After years of drought, the hottest issue facing New Mexico chile growers this season is lack of water. Dry ditches have bubbled to the top of grower concerns and have become the central focus of the 21st annual New Mexico Chile Conference on Feb. 3 at the Hilton Las Cruces.

“The sky is not falling,” said Paul Bosland, conference co-chairman and chile breeder with NMSU's Agricultural Experiment Station. “We're going to have a good crop this year, and there will be water available; it just might not be coming from the Rio Grande.

“What we're looking at this year are the different options available to our growers, as well as the development of new irrigation technologies including drip and microsprinklers,” he said.

Despite late-season snows, much of the West remains gripped by drought. National Weather Service forecasters predict a return to dry weather in much of the region, all but guaranteeing more water shortages in the coming months.

“It's more important than ever to get the biggest irrigation bang for your buck and still limit water stress on the crop,” said Ed Martin, a conference speaker and engineer with the University of Arizona's agricultural and biosystems engineering department. “We're going to take a close look at new ways to measure soil moisture, including an interesting device using a microwave pulse. The goal is to get more efficient use of the water.”

Sponsored by NMSU's Chile Pepper Institute, the daylong program brings together some of the top names in the world of pepper pods. More than 400 chile industry growers, processors and researchers are expected to attend.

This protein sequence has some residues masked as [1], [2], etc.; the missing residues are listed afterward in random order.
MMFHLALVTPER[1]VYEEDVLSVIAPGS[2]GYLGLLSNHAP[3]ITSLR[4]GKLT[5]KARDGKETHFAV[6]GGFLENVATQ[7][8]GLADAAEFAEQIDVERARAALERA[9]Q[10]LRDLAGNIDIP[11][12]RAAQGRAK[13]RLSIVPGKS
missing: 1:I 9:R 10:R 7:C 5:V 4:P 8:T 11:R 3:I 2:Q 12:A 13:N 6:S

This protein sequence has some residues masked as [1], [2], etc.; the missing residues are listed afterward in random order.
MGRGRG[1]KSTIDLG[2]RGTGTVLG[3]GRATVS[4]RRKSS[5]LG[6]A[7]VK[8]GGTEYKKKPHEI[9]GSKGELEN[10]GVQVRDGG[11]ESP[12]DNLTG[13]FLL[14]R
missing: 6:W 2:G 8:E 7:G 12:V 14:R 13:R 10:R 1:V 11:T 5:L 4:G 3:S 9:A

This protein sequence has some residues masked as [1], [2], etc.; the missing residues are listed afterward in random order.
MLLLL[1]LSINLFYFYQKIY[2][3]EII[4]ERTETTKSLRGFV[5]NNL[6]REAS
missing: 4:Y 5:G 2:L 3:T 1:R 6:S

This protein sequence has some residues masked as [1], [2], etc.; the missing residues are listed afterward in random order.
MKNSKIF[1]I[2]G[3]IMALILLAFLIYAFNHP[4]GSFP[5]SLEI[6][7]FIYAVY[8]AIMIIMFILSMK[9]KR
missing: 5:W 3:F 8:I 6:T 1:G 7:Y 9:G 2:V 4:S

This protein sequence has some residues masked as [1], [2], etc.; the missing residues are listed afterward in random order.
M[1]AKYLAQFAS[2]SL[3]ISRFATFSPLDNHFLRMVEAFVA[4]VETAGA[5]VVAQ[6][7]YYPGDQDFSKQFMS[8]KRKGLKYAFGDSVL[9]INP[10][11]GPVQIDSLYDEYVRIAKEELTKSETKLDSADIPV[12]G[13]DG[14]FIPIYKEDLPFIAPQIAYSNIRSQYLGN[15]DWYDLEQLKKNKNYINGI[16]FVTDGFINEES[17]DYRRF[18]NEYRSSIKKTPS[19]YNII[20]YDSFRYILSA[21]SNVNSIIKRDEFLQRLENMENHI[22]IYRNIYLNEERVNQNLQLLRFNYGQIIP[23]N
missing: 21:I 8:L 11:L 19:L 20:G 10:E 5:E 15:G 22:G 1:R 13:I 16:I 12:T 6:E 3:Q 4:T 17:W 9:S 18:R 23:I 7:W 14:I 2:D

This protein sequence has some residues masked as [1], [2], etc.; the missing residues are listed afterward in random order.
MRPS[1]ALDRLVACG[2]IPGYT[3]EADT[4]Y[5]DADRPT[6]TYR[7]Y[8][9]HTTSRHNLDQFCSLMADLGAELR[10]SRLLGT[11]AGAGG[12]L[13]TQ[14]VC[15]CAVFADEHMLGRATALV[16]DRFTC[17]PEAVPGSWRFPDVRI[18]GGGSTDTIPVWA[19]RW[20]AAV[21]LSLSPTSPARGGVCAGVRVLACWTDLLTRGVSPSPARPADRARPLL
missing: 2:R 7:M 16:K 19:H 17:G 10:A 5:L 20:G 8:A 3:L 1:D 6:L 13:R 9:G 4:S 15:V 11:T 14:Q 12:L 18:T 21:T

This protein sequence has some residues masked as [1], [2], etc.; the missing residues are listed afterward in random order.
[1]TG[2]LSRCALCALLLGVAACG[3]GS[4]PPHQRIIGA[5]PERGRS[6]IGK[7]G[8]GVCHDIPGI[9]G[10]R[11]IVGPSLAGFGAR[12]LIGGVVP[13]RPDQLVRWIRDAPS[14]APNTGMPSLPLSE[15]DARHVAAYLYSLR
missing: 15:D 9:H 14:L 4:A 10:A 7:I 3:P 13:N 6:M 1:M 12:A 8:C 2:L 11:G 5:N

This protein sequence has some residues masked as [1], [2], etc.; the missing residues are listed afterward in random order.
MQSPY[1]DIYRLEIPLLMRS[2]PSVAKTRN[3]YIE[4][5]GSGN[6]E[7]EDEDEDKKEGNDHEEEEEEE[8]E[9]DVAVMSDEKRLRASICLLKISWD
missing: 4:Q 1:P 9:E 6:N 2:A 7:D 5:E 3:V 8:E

Registration begins at 7:30 a.m. and the program starts at 8:30 a.m. Registration for the conference costs $75 before Jan. 30 and $95 afterward.

This year's conference will feature talks on pressing water issues facing New Mexico, including a Rio Grande basin update by Water Task Force coordinator Craig Runyan, a water quality specialist with NMSU's Cooperative Extension Service. Other presenters will provide updates from the Chile Pepper Task Force, Elephant Butte Irrigation District and New Mexico Chile Commission.

Attractions include more than 15 supplier and manufacturer booths featuring harvesting machinery, equipment, chemicals and fertilizers, transplants and irrigation equipment, said John White, conference co-chairman and Do“a Ana County horticulture agent with NMSU's Cooperative Extension Service. In addition, there will be technical and special sessions for chile professionals featuring the latest chile research findings and presentations from Extension specialists and industry leaders.

For more information or if you are an individual with a disability who is in need of an auxiliary aid or service to participate in the meeting, please contact Danise Coon at (505) 646-3028 or hotchile@nmsu.edu before the event.u/news